Microsoft announces new updates aimed at helping businesses more easily adopt AI

Julia White, Corporate Vice President, Microsoft Azure Marketing, speaks at the Conversations on AI event in San Francisco. Photo by John Brecher for Microsoft.

Julia White, Corporate Vice President, Microsoft Azure Marketing, speaks at the Conversations on AI event in San Francisco. Photo by John Brecher for Microsoft.


This week, Microsoft announced several technology updates aimed at helping customers adopt artificial intelligence tools that can yield big benefits for businesses and organizations.

The announcements come as most companies say they want to use AI, even though some are struggling to figure out how to do so. Industry analysts have predicted an explosion of AI adoption over the next few years, but they say many companies still face internal barriers to AI adoption.

For AI to deliver its vast potential, Microsoft executives said industry leaders must not only make AI-infused technology faster, more intuitive and more useful, but also build public trust that AI technology will be used responsibly.

Helping customers put AI to work

Microsoft said it is helping customers adopt AI in multiple ways. That includes providing more flexible options for deploying AI tools – on the intelligent edge, in remote environments or in networks that a company maintains on-site.

For example, Microsoft said this week that it is the first company to enable cognitive services to be used in containers. Azure Cognitive Services are tools developers can use to add AI functionality such as image recognition to their systems. Containers support means companies can take advantage of AI tools even if they are in a scenario in which they can’t easily access the public cloud.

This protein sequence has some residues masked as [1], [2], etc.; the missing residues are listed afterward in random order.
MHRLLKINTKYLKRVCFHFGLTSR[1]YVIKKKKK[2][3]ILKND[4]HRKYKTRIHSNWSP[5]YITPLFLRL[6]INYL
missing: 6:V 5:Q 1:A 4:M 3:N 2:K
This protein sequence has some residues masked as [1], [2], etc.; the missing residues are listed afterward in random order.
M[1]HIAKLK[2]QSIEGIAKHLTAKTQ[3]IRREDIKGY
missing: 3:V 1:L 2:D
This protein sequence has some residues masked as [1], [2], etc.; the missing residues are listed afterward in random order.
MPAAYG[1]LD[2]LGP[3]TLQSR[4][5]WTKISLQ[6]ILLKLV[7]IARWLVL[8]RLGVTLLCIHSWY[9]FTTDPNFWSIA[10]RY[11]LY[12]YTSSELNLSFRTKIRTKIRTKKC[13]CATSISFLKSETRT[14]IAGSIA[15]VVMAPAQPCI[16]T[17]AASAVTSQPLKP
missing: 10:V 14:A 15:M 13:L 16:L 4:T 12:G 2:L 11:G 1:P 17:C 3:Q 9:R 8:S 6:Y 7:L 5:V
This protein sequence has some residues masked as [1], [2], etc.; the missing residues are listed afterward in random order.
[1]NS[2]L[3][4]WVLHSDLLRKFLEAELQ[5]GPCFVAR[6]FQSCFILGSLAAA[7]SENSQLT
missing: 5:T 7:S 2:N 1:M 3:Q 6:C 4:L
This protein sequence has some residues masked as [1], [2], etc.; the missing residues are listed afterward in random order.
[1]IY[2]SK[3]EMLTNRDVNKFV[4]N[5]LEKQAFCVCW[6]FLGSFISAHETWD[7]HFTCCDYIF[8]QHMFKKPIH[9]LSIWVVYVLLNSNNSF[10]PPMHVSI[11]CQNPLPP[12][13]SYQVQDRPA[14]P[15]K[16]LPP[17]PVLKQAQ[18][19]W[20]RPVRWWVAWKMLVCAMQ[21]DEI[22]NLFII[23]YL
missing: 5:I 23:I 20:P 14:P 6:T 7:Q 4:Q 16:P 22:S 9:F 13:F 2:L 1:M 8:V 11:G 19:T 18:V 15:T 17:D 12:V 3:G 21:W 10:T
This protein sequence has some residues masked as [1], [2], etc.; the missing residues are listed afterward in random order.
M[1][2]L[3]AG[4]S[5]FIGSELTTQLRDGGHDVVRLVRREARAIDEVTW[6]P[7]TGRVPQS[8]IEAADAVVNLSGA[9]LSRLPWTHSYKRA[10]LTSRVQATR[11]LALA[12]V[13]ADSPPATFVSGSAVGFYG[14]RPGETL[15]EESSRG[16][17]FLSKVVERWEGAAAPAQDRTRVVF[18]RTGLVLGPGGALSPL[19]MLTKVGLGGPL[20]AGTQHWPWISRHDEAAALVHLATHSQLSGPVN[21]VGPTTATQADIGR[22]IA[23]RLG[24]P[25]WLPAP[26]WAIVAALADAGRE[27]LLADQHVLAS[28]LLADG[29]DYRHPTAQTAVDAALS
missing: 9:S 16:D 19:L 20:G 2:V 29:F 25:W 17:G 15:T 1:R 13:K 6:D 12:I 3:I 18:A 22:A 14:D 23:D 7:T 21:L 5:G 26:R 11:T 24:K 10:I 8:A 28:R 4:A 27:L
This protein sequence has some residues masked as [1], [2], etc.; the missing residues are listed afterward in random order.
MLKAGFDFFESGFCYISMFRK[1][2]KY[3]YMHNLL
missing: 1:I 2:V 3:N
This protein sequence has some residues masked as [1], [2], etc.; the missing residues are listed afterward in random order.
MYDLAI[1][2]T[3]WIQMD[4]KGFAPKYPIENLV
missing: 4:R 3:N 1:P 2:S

Microsoft’s first containerized cognitive services include APIs that use optical character recognition to find words in images; can detect language, extract key phrases and analyze sentiment in text; and recognize faces in images. Those initial containerized services are now available in preview, and more will follow.

Many business leaders cite a lack of data science expertise as a barrier to AI adoption. To help them get started, Microsoft is offering a preview of simpler AI features in its Power BI business analytics and data visualization service that don’t require users to write a single line of code. The company said these updates will make it easier for users across a business to discover hidden insights in their data, regardless of their coding skills.

Communications, speech and language upgrades

Some of the most promising growth in AI is being driven by advances in communication technology – speech recognition, translation and conversation-based interactions. Computers are learning to sound more natural, and AI is enabling improved transcriptions, more useful chatbots and enhanced in-vehicle navigation, for example.

This week, Microsoft unveiled tools to accelerate the use of conversational AI. One open-source system, now available in preview, can help build an enterprise-grade virtual assistant in a matter of minutes.